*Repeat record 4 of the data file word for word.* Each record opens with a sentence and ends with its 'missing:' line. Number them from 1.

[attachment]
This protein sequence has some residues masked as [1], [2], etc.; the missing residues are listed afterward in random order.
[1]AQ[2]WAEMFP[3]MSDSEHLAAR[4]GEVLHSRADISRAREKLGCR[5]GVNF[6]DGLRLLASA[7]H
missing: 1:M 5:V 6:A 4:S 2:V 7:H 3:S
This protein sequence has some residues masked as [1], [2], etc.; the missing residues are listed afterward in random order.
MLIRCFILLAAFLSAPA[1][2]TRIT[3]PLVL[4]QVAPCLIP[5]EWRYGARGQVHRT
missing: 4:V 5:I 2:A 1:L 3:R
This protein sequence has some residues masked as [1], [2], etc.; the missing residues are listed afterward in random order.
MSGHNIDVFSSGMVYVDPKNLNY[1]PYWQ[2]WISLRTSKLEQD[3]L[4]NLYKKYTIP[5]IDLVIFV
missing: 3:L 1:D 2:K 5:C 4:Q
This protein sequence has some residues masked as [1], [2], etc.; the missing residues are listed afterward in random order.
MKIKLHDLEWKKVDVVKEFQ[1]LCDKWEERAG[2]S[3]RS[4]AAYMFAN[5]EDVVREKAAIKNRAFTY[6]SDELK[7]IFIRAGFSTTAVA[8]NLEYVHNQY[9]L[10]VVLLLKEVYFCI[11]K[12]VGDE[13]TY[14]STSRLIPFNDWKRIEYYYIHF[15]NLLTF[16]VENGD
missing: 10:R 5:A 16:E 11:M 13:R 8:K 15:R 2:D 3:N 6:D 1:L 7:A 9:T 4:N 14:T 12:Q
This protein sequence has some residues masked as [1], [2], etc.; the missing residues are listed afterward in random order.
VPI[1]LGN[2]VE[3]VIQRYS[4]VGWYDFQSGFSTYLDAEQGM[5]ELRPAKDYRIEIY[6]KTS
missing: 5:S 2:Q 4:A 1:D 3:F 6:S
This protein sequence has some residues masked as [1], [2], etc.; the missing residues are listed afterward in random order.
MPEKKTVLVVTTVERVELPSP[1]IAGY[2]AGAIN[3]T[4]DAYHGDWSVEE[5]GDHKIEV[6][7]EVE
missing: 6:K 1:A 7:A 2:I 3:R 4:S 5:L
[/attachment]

This protein sequence has some residues masked as [1], [2], etc.; the missing residues are listed afterward in random order.
MKIKLHDLEWKKVDVVKEFQ[1]LCDKWEERAG[2]S[3]RS[4]AAYMFAN[5]EDVVREKAAIKNRAFTY[6]SDELK[7]IFIRAGFSTTAVA[8]NLEYVHNQY[9]L[10]VVLLLKEVYFCI[11]K[12]VGDE[13]TY[14]STSRLIPFNDWKRIEYYYIHF[15]NLLTF[16]VENGD
missing: 10:R 5:A 16:E 11:M 13:R 8:K 15:R 2:D 3:N 6:D 1:L 7:A 9:T 4:N 14:T 12:Q